Researchers Discover Genetic Regulators for Starch and Protein in Maize

May 29, 2019

Researchers from Rutgers University have discovered genetic regulators that synthesize starch and protein in maize. The team discovered how corn starch and protein are simultaneously synthesized in the endosperm, which could allow them to find a good balance between nutrient quality and yield. Domestication and modern breeding have gradually increased starch content in corn, but decreased protein accumulation in endosperms.

The researchers looked at zeins, the key proteins found in corn kernels which are devoid of lysine, an essential amino acid, resulting in poor nutrient quality. People have increased lysine content in corn by growing plants with lower zeins. Today, lysine levels are too low to meet the needs of the world's rapidly growing population.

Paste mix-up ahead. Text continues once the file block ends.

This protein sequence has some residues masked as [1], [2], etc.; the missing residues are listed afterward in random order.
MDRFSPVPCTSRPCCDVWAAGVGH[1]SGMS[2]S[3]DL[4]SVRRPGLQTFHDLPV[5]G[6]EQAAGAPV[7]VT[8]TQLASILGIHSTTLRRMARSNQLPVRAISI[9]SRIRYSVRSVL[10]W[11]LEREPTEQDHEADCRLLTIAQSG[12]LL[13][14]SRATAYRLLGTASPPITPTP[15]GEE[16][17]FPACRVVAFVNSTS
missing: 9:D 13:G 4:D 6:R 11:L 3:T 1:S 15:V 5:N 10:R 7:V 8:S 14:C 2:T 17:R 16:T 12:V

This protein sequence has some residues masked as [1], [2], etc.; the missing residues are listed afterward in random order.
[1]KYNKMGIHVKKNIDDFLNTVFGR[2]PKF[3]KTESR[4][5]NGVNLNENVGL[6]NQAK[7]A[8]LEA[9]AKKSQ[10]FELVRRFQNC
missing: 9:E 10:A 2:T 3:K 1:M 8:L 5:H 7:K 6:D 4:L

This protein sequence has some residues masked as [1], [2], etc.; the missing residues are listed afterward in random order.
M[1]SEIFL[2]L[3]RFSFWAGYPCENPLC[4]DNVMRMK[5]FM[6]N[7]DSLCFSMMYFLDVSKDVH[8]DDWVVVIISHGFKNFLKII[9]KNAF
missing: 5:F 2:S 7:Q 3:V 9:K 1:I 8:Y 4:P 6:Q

The molecular geneticists and corn breeders tried to reduce zein levels to improve corn nutrient quality. They focused on blocking the zeins and the so-called transcription factors. The research team found that two transcription factors play key roles in regulating the synthesis of starch and protein.

For more details, read the news article in Rutgers Today.